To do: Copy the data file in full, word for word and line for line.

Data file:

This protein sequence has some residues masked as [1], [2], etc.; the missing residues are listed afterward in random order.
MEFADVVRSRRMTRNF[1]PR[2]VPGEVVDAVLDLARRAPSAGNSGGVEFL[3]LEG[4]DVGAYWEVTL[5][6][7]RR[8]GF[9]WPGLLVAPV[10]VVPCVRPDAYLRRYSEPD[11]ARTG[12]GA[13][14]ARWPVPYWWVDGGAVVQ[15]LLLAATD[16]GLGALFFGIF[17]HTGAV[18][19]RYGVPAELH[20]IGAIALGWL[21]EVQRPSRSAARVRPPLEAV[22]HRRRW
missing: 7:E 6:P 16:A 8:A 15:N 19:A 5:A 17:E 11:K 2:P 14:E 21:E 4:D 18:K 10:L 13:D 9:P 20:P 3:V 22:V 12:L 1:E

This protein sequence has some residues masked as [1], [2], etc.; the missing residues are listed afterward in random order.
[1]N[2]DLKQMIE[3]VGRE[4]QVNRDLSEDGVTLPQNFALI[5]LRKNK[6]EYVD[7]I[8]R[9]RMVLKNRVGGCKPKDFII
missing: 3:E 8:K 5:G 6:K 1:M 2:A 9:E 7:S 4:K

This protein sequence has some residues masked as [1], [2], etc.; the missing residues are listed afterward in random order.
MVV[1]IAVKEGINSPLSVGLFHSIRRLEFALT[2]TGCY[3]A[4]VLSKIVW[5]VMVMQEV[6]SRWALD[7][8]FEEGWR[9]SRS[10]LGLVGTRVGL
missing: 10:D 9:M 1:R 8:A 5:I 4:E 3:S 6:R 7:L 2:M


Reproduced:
This protein sequence has some residues masked as [1], [2], etc.; the missing residues are listed afterward in random order.
MEFADVVRSRRMTRNF[1]PR[2]VPGEVVDAVLDLARRAPSAGNSGGVEFL[3]LEG[4]DVGAYWEVTL[5][6][7]RR[8]GF[9]WPGLLVAPV[10]VVPCVRPDAYLRRYSEPD[11]ARTG[12]GA[13][14]ARWPVPYWWVDGGAVVQ[15]LLLAATD[16]GLGALFFGIF[17]HTGAV[18][19]RYGVPAELH[20]IGAIALGWL[21]EVQRPSRSAARVRPPLEAV[22]HRRRW
missing: 7:E 6:P 16:A 8:A 15:N 19:A 5:A 17:E 11:K 2:P 14:E 21:E 4:D 18:K 10:L 13:D 9:P 20:P 3:V 22:V 12:L 1:E

This protein sequence has some residues masked as [1], [2], etc.; the missing residues are listed afterward in random order.
[1]N[2]DLKQMIE[3]VGRE[4]QVNRDLSEDGVTLPQNFALI[5]LRKNK[6]EYVD[7]I[8]R[9]RMVLKNRVGGCKPKDFII
missing: 3:E 8:K 5:G 6:K 1:M 2:A 9:E 7:S 4:K

This protein sequence has some residues masked as [1], [2], etc.; the missing residues are listed afterward in random order.
MVV[1]IAVKEGINSPLSVGLFHSIRRLEFALT[2]TGCY[3]A[4]VLSKIVW[5]VMVMQEV[6]SRWALD[7][8]FEEGWR[9]SRS[10]LGLVGTRVGL
missing: 10:D 9:M 1:R 8:A 5:I 4:E 3:S 6:R 7:L 2:M